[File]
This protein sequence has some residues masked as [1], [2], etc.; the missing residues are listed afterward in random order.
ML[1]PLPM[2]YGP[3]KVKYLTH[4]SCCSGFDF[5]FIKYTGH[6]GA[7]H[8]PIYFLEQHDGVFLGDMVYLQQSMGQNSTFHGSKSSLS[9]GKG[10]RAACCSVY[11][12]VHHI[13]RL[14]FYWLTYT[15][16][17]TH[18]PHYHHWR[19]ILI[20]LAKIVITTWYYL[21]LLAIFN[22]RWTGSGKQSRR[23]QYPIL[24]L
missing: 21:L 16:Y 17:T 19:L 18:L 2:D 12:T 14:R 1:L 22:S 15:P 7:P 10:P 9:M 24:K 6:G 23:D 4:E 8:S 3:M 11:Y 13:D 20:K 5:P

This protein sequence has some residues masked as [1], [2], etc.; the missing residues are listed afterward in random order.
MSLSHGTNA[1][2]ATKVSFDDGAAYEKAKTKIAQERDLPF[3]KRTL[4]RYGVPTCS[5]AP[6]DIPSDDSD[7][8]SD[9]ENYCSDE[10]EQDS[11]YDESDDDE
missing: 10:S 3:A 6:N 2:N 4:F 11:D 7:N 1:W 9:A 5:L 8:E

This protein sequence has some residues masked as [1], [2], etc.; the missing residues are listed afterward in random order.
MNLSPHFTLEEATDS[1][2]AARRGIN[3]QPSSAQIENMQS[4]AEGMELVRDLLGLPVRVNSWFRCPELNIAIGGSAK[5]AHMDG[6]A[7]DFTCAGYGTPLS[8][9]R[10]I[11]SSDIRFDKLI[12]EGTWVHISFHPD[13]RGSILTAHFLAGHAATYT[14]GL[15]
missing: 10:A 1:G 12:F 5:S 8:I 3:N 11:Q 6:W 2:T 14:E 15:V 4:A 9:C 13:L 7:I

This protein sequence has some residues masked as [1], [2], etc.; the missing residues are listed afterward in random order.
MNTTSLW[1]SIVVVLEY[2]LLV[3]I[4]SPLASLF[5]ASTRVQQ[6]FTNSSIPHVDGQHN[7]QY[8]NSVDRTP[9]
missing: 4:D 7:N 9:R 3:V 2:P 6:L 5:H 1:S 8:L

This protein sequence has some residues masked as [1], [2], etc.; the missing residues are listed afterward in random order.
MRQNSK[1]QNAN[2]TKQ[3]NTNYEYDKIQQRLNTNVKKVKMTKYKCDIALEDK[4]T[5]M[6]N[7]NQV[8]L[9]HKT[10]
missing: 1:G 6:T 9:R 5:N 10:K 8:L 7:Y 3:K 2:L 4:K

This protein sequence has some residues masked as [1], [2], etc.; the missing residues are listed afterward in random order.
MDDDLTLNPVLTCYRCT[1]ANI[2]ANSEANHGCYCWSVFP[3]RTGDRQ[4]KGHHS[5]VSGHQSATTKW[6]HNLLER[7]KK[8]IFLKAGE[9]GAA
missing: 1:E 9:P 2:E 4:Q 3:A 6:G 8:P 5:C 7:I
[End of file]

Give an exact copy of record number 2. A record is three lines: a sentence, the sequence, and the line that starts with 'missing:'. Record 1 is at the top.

This protein sequence has some residues masked as [1], [2], etc.; the missing residues are listed afterward in random order.
MSLSHGTNA[1][2]ATKVSFDDGAAYEKAKTKIAQERDLPF[3]KRTL[4]RYGVPTCS[5]AP[6]DIPSDDSD[7][8]SD[9]ENYCSDE[10]EQDS[11]YDESDDDE
missing: 10:S 3:A 6:N 2:N 4:F 11:D 7:N 1:W 9:A 5:L 8:E